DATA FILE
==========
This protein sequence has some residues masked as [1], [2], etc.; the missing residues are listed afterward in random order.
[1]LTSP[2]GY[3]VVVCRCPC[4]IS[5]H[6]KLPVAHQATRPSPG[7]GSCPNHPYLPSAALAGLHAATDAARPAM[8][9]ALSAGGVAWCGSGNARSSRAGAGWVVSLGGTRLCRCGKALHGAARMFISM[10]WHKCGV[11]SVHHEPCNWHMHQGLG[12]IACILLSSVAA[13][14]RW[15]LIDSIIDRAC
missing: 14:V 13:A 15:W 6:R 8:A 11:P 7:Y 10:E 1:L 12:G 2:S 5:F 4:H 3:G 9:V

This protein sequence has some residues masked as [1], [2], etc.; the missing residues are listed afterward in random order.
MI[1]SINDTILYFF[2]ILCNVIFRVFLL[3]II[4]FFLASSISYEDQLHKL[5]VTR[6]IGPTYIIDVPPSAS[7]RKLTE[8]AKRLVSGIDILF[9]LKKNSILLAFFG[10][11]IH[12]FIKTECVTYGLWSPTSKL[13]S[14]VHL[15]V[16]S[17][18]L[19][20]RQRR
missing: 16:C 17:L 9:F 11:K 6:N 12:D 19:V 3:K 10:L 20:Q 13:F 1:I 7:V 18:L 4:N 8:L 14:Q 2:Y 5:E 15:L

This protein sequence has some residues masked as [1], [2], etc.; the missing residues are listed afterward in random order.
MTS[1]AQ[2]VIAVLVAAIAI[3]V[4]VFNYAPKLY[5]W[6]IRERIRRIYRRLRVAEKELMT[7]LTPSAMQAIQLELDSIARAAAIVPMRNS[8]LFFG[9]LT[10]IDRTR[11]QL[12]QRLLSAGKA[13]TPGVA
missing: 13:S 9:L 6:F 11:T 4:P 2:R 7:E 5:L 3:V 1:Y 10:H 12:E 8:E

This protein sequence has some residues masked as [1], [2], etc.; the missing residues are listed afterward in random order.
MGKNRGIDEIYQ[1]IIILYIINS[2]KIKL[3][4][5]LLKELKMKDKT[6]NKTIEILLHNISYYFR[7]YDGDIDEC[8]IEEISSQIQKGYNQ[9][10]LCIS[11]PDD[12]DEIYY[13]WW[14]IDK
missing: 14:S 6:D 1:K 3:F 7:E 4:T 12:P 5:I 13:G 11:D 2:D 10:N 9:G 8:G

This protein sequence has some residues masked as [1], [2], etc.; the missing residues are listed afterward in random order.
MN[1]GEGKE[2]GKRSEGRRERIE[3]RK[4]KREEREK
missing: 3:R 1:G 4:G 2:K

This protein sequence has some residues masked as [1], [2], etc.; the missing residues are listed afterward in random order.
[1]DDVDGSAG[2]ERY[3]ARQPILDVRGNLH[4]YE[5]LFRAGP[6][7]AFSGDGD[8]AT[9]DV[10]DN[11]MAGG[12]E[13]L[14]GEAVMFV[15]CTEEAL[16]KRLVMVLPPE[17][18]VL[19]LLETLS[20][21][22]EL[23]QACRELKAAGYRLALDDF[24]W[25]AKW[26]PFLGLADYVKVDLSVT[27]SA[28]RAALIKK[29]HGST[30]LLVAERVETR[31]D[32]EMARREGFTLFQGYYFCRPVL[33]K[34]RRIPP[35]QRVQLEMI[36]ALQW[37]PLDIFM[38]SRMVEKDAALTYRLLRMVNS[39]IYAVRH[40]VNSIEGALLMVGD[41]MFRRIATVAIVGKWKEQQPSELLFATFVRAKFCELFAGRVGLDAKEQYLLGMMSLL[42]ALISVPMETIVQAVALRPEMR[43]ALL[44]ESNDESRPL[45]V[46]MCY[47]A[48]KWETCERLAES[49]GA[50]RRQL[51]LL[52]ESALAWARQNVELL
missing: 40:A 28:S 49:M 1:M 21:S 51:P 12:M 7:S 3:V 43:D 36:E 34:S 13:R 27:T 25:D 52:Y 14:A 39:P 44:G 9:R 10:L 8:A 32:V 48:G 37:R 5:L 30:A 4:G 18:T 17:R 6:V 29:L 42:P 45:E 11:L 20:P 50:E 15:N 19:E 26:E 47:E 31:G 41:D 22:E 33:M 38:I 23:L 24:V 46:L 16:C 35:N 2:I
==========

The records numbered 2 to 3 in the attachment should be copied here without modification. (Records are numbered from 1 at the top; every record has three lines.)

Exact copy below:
This protein sequence has some residues masked as [1], [2], etc.; the missing residues are listed afterward in random order.
MI[1]SINDTILYFF[2]ILCNVIFRVFLL[3]II[4]FFLASSISYEDQLHKL[5]VTR[6]IGPTYIIDVPPSAS[7]RKLTE[8]AKRLVSGIDILF[9]LKKNSILLAFFG[10][11]IH[12]FIKTECVTYGLWSPTSKL[13]S[14]VHL[15]V[16]S[17][18]L[19][20]RQRR
missing: 16:C 17:L 9:F 11:K 6:N 12:D 19:V 3:K 10:L 20:Q 13:F 1:I 7:V 18:L 4:N 8:L 14:Q 2:Y 5:E 15:L

This protein sequence has some residues masked as [1], [2], etc.; the missing residues are listed afterward in random order.
MTS[1]AQ[2]VIAVLVAAIAI[3]V[4]VFNYAPKLY[5]W[6]IRERIRRIYRRLRVAEKELMT[7]LTPSAMQAIQLELDSIARAAAIVPMRNS[8]LFFG[9]LT[10]IDRTR[11]QL[12]QRLLSAGKA[13]TPGVA
missing: 13:S 9:L 6:F 11:T 4:P 2:R 7:E 5:L 3:V 1:Y 10:H 12:E 8:E